June 19, 2018
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Hancock County officials endorse two airport bids

By Bill Trotter, BDN Staff

ELLSWORTH, Maine — Hancock County Commissioners on Tuesday lent their support to having two air carriers provide service to the county’s airport in Trenton.

The three-commissioner panel voted unanimously to recommend to U.S. Department of Transportation that Cape Air and Peninsula Airways be awarded Essential Air Service contracts for Hancock County-Bar Harbor Airport.

The two carriers would replace Colgan Air as the airport’s EAS provider.
Last September, Colgan Air petitioned DOT to end its flights to Bar Harbor, to Northern Maine Regional Airport in Presque Isle, and to Plattsburgh, N.Y. EAS service to rural airports is subsidized by DOT.

Allison Navia, manager of the Bar Harbor airport, told Hancock County commissioners Tuesday that the two carriers would coordinate to provide the level of service needed at Bar Harbor to qualify for the federal funds.

Cape Air, which already serves airports in Rockland and Augusta, would fly a nine-seat Cessna out of the airport four times a day, with a reduced schedule in the summer. Peninsula Airways, also known as Pen Air, would fly a 34-seat Saab aircraft in and out of the airport four to five times each day during the warmer months, when the summer tourist season increases traffic at the facility.

Between the two carriers, there would be at least 14 flights every week of the year from Trenton to Boston, Navia said, which would meet the minimum flight frequency required by the federal EAS contract.

Commissioner Percy “Joe” Brown pointed out to Navia that Cape Air wasn’t interested in serving Bar Harbor a few years ago and asked why the firm was changing its mind.

“They feel confident they can co-bid with Pen Air and can handle it,” Navia said. Bar Harbor in the summer is a much busier airport than the ones in Rockland and Augusta, she added.

Earlier this month, federal officials announced that four firms submitted EAS bids for Maine to DOT. Hyannis, Mass.-based Cape Air, which links its flights to Jet Blue service at Logan Airport in Boston, was the only one of the four to bid on providing EAS service only to Bar Harbor.
Alaska-based Pen Air, Air Choice One in St. Louis, Mo., and Sovereign Air in Belcourt, N.D., all submitted bids to serve both Maine airports.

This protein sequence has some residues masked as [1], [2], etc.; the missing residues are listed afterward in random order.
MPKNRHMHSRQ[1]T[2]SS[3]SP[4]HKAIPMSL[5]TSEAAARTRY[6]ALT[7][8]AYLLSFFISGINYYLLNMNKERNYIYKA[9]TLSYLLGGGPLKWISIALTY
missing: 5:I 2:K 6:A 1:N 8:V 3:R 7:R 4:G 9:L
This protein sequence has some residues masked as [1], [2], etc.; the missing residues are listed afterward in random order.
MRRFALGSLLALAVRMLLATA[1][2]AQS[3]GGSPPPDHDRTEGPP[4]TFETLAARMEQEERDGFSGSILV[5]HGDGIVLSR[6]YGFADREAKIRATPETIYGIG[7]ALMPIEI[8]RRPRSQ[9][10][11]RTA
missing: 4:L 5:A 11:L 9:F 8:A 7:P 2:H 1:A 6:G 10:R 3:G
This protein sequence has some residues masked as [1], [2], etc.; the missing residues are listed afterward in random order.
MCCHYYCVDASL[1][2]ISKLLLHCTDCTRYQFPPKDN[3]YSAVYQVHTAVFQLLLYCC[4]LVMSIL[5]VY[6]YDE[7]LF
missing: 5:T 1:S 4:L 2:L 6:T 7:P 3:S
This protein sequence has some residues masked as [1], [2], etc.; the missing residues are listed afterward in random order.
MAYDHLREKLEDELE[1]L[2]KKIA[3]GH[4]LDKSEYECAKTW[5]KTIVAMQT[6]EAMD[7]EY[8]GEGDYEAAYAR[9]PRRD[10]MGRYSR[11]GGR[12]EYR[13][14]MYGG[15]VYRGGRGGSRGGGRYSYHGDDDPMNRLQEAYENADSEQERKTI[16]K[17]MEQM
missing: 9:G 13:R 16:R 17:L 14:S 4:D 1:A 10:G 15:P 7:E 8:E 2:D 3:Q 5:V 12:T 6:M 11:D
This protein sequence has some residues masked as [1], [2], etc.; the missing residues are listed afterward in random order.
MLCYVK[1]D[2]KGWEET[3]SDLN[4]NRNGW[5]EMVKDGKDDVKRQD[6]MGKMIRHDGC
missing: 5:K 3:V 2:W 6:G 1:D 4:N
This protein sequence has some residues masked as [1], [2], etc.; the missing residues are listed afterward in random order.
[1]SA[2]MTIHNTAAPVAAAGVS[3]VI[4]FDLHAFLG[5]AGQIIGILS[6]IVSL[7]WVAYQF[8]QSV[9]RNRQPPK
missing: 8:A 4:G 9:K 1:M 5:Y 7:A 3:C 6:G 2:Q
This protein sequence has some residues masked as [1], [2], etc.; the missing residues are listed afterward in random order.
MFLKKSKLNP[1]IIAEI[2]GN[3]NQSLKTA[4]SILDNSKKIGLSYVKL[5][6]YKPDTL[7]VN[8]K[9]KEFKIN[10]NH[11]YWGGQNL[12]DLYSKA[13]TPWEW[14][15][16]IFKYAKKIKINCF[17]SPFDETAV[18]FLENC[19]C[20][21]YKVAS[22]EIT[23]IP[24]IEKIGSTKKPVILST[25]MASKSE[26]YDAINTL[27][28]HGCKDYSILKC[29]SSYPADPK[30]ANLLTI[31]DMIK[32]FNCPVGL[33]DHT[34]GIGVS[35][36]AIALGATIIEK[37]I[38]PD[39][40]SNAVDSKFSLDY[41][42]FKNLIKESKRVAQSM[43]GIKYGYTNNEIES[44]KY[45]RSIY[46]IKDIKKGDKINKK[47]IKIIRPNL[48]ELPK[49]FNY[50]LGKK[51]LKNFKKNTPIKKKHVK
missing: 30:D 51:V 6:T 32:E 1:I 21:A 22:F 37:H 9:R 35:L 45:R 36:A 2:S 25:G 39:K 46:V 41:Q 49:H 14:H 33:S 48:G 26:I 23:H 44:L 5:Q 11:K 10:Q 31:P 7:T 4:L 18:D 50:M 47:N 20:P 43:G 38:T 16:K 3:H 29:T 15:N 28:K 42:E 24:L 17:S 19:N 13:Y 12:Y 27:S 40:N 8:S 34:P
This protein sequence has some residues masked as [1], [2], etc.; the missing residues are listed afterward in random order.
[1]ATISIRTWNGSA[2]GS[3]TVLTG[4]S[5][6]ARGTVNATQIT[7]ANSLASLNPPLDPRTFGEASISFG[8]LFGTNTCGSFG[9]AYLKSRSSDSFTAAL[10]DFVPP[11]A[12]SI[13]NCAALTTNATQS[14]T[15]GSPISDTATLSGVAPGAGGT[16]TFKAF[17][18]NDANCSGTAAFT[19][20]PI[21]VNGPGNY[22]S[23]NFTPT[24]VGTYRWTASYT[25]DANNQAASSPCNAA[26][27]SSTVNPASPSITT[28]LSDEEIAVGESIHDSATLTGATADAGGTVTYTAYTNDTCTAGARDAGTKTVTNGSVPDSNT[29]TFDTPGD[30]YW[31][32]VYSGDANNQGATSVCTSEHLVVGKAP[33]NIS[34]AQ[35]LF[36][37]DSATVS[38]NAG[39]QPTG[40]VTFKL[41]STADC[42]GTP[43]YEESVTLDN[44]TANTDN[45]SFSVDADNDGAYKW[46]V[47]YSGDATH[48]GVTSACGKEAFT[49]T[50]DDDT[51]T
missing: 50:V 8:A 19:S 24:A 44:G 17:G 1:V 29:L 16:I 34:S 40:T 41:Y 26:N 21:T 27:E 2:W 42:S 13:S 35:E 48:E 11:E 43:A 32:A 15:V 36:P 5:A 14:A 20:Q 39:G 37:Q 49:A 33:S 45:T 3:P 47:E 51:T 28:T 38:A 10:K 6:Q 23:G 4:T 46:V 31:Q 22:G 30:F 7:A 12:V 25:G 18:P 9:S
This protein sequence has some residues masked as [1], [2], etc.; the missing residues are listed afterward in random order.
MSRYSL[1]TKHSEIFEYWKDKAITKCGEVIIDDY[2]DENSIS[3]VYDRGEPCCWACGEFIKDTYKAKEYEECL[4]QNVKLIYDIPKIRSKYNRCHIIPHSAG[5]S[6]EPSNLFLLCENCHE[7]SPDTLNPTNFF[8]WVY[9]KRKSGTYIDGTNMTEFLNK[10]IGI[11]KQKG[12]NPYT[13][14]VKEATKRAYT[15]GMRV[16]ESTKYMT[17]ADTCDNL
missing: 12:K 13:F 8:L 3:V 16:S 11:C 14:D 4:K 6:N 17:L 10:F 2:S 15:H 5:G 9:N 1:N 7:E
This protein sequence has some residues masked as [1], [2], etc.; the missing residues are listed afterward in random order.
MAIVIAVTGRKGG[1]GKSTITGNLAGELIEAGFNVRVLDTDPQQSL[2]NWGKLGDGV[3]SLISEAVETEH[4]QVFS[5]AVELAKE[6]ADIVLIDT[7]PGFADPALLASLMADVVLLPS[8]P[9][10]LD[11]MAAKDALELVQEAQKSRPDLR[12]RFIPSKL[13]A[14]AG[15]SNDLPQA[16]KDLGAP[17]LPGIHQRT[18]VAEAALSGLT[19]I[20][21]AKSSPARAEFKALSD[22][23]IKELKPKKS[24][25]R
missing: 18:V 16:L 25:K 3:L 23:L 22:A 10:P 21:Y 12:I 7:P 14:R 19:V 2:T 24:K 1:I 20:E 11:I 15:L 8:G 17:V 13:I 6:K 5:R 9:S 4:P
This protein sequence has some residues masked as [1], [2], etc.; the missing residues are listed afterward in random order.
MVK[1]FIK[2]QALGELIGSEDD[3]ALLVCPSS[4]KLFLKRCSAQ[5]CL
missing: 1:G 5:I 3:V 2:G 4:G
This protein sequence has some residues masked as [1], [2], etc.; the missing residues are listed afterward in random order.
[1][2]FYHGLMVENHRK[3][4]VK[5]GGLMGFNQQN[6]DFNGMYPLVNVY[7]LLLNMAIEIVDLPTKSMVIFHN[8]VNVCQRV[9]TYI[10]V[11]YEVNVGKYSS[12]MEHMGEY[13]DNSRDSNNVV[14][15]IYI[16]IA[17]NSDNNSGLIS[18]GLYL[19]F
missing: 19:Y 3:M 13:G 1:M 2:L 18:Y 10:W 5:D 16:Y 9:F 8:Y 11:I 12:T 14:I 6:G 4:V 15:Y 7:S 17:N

Scott Wardwell, director of the city-owned Presque Isle airport, said Tuesday that the airport’s advisory committee has yet to make a decision on which bid to recommend to the local City Council, which then will make the final recommendation to DOT. He said he expects those recommendations to be made sometime early next month.

Navia said she thinks the combination of service offered by Pen Air and Cape Air is the best option for the Bar Harbor airport. Air Choice One is offering service only to and from Portland, she said, whereas Sovereign Air has “a lot” of logistical hurdles to overcome before it could provide reliable service to and from Boston.

Navia said an annual fluctuation of service at Bar Harbor would better suit the seasonal change in activity at the airport than flying 34-seat airplanes in to Bar Harbor year-round, which is what Colgan does now. Cape Air and Pen Air also are expected to fly in and out of the airport at times that are more convenient for business travelers than the two midday flights that Colgan offers now, she added.

“It’s going to be excellent,” Navia said. “They both seem like very good companies.”

Navia said Cape Air has indicated it will offer $69 one-way flights from Bar Harbor to Boston, less than a third of the $235 Colgan now charges for one-way service to Logan Airport. Pen Air has not indicated what it will charge, she said, but both it and Cape Air are expected to offer occasional fare specials.

Navia said if DOT awards the Bar Harbor EAS contract to Cape Air and Pen Air, she would expect them to take over the airport’s passenger air service from Colgan in the coming months, perhaps as early as April.

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